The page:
Q. Do you know of any good ways to deal with swimmer’s ear? I can usually feel it coming on (often after swimming in a lake or pond), but I haven’t been able to clear it up before it gets to the point where I need a doctor and some antibiotics.
A. Prolonged exposure to water sitting in the ear canal after swimming can make the outer ear more susceptible to this kind of infection. As you’ve noted, swimmer’s ear is more common after swimming in non-chlorinated water that may contain bacteria.
The key to preventing swimmer’s ear is to get the water out of the ear canal right after swimming. When you watch people tugging on their ears and tilting their heads to the side, that’s what they are trying to do.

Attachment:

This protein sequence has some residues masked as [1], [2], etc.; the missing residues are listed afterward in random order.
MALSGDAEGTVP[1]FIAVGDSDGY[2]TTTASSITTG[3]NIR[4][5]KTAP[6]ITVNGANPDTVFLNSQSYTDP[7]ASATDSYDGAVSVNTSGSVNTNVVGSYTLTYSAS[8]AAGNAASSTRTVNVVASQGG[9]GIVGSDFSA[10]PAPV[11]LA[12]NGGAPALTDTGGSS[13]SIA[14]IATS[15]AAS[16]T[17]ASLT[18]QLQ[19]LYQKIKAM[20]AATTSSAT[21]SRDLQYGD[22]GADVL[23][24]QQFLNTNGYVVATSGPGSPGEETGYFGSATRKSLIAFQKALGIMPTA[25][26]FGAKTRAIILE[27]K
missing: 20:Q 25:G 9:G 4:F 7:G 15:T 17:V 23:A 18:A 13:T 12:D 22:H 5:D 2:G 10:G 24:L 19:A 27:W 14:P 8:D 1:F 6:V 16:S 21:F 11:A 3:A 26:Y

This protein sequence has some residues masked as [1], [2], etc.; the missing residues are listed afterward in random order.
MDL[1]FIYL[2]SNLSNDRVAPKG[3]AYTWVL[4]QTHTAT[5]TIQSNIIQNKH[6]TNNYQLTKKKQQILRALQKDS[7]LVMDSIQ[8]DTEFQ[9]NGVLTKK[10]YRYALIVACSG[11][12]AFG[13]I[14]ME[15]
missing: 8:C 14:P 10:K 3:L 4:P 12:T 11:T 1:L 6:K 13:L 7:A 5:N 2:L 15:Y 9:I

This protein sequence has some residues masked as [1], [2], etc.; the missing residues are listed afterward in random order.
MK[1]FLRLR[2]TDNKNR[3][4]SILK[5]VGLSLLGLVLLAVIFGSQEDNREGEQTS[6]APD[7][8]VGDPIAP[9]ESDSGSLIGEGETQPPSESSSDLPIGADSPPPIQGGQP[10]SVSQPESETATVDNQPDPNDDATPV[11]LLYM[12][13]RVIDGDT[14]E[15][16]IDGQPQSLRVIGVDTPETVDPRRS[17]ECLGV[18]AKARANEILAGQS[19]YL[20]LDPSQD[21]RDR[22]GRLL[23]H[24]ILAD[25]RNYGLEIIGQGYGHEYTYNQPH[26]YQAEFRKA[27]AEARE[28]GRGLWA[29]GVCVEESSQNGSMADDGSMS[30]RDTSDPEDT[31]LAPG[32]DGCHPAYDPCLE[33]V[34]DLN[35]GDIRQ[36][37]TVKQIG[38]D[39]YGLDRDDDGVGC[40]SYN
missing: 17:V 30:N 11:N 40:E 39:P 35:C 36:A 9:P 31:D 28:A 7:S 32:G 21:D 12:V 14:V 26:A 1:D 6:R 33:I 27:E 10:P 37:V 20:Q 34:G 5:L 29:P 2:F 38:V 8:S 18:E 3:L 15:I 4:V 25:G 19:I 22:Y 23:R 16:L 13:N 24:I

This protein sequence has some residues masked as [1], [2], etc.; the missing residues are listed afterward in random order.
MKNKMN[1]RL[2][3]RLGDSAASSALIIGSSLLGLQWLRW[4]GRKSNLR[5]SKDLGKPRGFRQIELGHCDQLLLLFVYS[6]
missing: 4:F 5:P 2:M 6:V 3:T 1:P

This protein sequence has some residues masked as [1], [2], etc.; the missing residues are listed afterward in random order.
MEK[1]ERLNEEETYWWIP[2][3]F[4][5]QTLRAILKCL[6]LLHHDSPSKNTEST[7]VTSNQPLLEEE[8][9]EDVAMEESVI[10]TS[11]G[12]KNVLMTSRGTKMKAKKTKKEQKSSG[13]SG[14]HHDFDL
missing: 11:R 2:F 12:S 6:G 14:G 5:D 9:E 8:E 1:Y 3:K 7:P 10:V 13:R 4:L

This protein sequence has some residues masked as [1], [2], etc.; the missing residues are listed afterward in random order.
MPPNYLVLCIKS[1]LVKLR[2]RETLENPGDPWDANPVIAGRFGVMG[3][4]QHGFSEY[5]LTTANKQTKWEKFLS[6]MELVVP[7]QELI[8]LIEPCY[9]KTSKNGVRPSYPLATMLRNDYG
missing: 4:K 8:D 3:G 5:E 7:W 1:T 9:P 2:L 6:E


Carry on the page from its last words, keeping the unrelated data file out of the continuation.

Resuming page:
In addition, a drying solution can help. One reader offered this:
“My cousins and I were in the pool all summer long while growing up. Every time we were done swimming, everyone would do the following to remove water from our ears:
“1. With an eye dropper, fill each ear canal with a 50/50 mixture of rubbing alcohol and white vinegar.
“2. Let the mixture sit for a moment while massaging around the ear.
“3. Tilt the head and use a tissue to blot the liquid out of your ear.”
Do not use a cotton swab; scratching the lining of the ear can encourage infection. Pediatricians or family doctors often recommend this type of home remedy.